Home Community Insights Supply Chain Disruptions Caused By China And Taiwan Tension, Likely To Delay iPhone 14 Launch

Supply Chain Disruptions Caused By China And Taiwan Tension, Likely To Delay iPhone 14 Launch

Supply Chain Disruptions Caused By China And Taiwan Tension, Likely To Delay iPhone 14 Launch

There have been historical events that disclose that every time there is a conflict between the people’s Republic of China and Taiwan, the U.S always intervenes in favor and supports Taiwan.

The tension between the two parties (China and Taiwan) however escalated when the U.S House of Representatives speaker, Nancy Pelosi visited Taiwan on an official visit that led to another spark of conflict between Taiwan and China, which has been disclosed to be severely affecting Global World Trade.

According to sources, China’s military drills are coming out to a disruption in one of the world’s busiest trade routes and commercial travel ships, forcing the ships to reroute. It is also revealed that a London-based shipping consultancy, presently around 256 container ships and other vessels have put their operations on hold in Taiwanese territorial waters due to the Chinese military drill.

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American multinational technology company, Apple, which is set to launch its latest edition of iPhone 14 in September, might face a possible delay, causing the postponement of its product launch, as the Republic of China has strictly enforced a rule that Taiwanese-made parts must be labeled correctly.

Due to this policy, the Chinese government can even go as far as delaying and rejecting shipments from Taiwan. It is to be noted that Apple outsources the chip manufacturing to Taiwan semiconductor manufacturing company limited, and China is the most important hub when it comes to worldwide iPhone shipments.

Following this recent development, the technology manufacturing company has asked its suppliers to ensure that shipments from Taiwan to China comply with Chinese customer’s regulations to avoid them from being held for scrutiny.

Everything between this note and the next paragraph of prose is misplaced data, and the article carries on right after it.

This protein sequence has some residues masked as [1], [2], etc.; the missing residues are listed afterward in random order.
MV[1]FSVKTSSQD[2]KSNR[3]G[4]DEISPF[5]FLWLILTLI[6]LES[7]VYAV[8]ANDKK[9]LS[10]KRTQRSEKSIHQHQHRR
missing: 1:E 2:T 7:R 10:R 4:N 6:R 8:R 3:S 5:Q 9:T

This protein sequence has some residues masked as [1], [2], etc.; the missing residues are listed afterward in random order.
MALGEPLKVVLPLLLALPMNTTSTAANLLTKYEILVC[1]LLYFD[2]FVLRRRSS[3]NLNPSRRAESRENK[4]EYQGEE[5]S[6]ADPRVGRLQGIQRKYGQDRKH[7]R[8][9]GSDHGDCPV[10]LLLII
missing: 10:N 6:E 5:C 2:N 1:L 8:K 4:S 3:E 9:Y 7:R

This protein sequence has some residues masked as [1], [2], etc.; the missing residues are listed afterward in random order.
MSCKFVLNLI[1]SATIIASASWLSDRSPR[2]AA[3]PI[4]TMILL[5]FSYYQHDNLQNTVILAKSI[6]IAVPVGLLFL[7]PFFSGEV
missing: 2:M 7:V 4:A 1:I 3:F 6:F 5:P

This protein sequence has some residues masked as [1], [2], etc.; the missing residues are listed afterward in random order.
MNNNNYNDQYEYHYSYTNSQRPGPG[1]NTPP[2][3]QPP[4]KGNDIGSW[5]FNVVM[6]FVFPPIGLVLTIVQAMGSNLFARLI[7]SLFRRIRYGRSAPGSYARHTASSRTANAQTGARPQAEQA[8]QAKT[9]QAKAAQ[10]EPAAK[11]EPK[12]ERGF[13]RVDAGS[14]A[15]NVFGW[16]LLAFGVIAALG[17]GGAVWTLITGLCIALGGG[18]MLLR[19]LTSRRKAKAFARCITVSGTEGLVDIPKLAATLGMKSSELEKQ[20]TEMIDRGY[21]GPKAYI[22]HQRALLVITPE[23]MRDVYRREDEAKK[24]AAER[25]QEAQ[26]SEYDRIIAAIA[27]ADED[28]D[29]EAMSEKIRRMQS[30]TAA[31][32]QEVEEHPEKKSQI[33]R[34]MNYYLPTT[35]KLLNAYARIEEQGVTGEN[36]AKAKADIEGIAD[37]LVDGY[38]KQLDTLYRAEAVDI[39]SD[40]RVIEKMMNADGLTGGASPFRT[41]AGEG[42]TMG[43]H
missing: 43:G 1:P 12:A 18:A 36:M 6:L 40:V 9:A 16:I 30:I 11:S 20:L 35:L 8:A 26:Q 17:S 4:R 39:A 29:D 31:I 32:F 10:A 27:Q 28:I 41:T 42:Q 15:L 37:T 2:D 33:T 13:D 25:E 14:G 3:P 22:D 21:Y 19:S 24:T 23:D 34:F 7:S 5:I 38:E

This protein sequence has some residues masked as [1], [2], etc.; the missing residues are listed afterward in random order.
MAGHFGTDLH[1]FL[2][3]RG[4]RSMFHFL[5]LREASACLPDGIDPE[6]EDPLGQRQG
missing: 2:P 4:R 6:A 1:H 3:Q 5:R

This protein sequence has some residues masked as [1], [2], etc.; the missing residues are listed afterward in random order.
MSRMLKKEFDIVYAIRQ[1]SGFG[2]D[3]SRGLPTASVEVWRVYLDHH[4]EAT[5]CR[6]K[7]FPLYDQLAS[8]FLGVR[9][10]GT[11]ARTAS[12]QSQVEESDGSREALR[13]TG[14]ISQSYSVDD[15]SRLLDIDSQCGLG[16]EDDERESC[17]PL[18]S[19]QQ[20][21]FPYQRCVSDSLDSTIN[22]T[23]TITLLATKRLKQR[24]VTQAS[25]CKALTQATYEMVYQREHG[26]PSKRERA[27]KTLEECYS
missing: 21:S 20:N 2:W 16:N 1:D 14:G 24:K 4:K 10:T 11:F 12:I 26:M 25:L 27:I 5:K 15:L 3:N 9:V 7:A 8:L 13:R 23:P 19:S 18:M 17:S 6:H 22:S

Any shipment with the phrase “Made In Taiwan”, violates China’s rule and may be held hostage after it has been scrutinized by Chinese customs. A violation of this rule attracts a fine of up to 4,000 Chinese Yuan (roughly $592) which can lead to possible rejection of the shipment, which will no doubt lead to a delay in iPhone shipments.

The imposition of this policy by China and the timing is very sensitive for Apple, as its suppliers are already preparing components that will go into its next iPhones and other products that the company is set to launch in September. A delay in the iPhone 14 shipments may force Apple to postpone its launch of the stipulated date.

A recent report disclosed that one of the shipments from Taiwan to one of the iPhone assembler Pegatron’s facilities in China was held for review last week to see whether the import declaration has been made according to China’s rule.

As the World market is slowly trying to recover from the impact of the Russian-Ukraine war, the recent tension between China and Taiwan has been predicted to have a negative impact on global trade. Nearly half of the world’s container ships pass through the narrow Taiwan strait which separates the island from the Chinese mainland in the first seven months of this year.

Given that much of the world’s container feet passes through the waterway there will inevitably be disruptions to global supply chains due to rerouting.

Why There Is So Much Tension Between China And Taiwan, Here Is What You Should Know

Beijing asserts that there is only “one China” and that Taiwan is part of it. It views the PRC as the only legitimate government of China, an approach it calls the One-China principle and seeks Taiwan’s eventual “unification” with the mainland.

Beijing claims that Taiwan is bound by an understanding known as the 1992 consensus which was reached between representatives of the Chinese Communist Party (CCP) and the Kuomintang (KMT) party that then ruled Taiwan.

However, the two sides don’t agree on the content of this so-called consensus, and it was never intended to address the question of Taiwan’s legal status.

For the PRC, as Chinese President Xi Jinping has stated, the 1992 Consensus reflects an agreement that “the two sides of the strait belong to one China and would work together to seek national reunification.”

Tensions between China and Taiwan have been rising in recent years driven by differences over the island’s status.

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